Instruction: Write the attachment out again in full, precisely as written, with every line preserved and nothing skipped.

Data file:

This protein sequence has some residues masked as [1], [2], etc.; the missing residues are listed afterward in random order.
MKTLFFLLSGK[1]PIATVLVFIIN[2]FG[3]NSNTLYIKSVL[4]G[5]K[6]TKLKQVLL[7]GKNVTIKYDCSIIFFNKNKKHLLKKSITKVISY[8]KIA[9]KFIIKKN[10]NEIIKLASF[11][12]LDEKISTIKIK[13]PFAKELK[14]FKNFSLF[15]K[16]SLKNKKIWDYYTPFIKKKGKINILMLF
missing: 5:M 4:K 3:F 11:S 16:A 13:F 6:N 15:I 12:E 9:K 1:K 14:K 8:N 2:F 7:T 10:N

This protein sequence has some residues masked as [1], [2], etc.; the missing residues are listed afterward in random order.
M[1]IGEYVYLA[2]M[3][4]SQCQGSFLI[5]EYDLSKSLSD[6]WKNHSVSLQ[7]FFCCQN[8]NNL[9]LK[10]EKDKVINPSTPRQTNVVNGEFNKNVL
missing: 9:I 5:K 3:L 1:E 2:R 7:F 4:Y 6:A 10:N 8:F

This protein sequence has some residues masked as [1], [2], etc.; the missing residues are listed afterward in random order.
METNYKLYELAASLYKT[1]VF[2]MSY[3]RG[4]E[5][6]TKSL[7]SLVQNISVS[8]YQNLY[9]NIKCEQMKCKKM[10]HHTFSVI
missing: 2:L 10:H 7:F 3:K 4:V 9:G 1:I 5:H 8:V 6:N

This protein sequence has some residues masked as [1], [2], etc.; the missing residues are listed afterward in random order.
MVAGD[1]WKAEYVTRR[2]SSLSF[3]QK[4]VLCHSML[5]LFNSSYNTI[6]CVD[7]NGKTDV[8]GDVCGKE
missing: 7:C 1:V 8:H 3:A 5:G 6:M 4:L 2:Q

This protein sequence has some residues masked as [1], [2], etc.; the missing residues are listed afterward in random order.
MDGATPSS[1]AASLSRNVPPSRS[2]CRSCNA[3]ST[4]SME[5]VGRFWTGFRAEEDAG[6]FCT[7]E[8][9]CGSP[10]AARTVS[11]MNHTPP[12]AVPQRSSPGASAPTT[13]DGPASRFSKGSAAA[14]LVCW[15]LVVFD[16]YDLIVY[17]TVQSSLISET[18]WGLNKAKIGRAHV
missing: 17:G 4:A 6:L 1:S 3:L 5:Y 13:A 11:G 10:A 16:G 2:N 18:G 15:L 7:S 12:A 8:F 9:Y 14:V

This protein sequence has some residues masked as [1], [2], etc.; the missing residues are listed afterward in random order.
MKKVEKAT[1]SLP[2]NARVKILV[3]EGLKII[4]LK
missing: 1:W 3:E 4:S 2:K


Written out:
This protein sequence has some residues masked as [1], [2], etc.; the missing residues are listed afterward in random order.
MKTLFFLLSGK[1]PIATVLVFIIN[2]FG[3]NSNTLYIKSVL[4]G[5]K[6]TKLKQVLL[7]GKNVTIKYDCSIIFFNKNKKHLLKKSITKVISY[8]KIA[9]KFIIKKN[10]NEIIKLASF[11][12]LDEKISTIKIK[13]PFAKELK[14]FKNFSLF[15]K[16]SLKNKKIWDYYTPFIKKKGKINILMLF
missing: 5:M 4:K 3:F 11:S 16:A 13:F 6:N 15:I 12:E 9:K 1:K 14:K 8:N 2:F 7:T 10:N

This protein sequence has some residues masked as [1], [2], etc.; the missing residues are listed afterward in random order.
M[1]IGEYVYLA[2]M[3][4]SQCQGSFLI[5]EYDLSKSLSD[6]WKNHSVSLQ[7]FFCCQN[8]NNL[9]LK[10]EKDKVINPSTPRQTNVVNGEFNKNVL
missing: 9:I 5:K 3:L 1:E 2:R 7:F 4:Y 6:A 10:N 8:F

This protein sequence has some residues masked as [1], [2], etc.; the missing residues are listed afterward in random order.
METNYKLYELAASLYKT[1]VF[2]MSY[3]RG[4]E[5][6]TKSL[7]SLVQNISVS[8]YQNLY[9]NIKCEQMKCKKM[10]HHTFSVI
missing: 2:L 10:H 7:F 3:K 4:V 9:G 1:I 5:H 8:V 6:N

This protein sequence has some residues masked as [1], [2], etc.; the missing residues are listed afterward in random order.
MVAGD[1]WKAEYVTRR[2]SSLSF[3]QK[4]VLCHSML[5]LFNSSYNTI[6]CVD[7]NGKTDV[8]GDVCGKE
missing: 7:C 1:V 8:H 3:A 5:G 6:M 4:L 2:Q

This protein sequence has some residues masked as [1], [2], etc.; the missing residues are listed afterward in random order.
MDGATPSS[1]AASLSRNVPPSRS[2]CRSCNA[3]ST[4]SME[5]VGRFWTGFRAEEDAG[6]FCT[7]E[8][9]CGSP[10]AARTVS[11]MNHTPP[12]AVPQRSSPGASAPTT[13]DGPASRFSKGSAAA[14]LVCW[15]LVVFD[16]YDLIVY[17]TVQSSLISET[18]WGLNKAKIGRAHV
missing: 17:G 4:A 6:L 1:S 3:L 5:Y 13:A 11:G 10:A 16:G 2:N 18:G 15:L 7:S 12:A 8:F 9:Y 14:V

This protein sequence has some residues masked as [1], [2], etc.; the missing residues are listed afterward in random order.
MKKVEKAT[1]SLP[2]NARVKILV[3]EGLKII[4]LK
missing: 1:W 3:E 4:S 2:K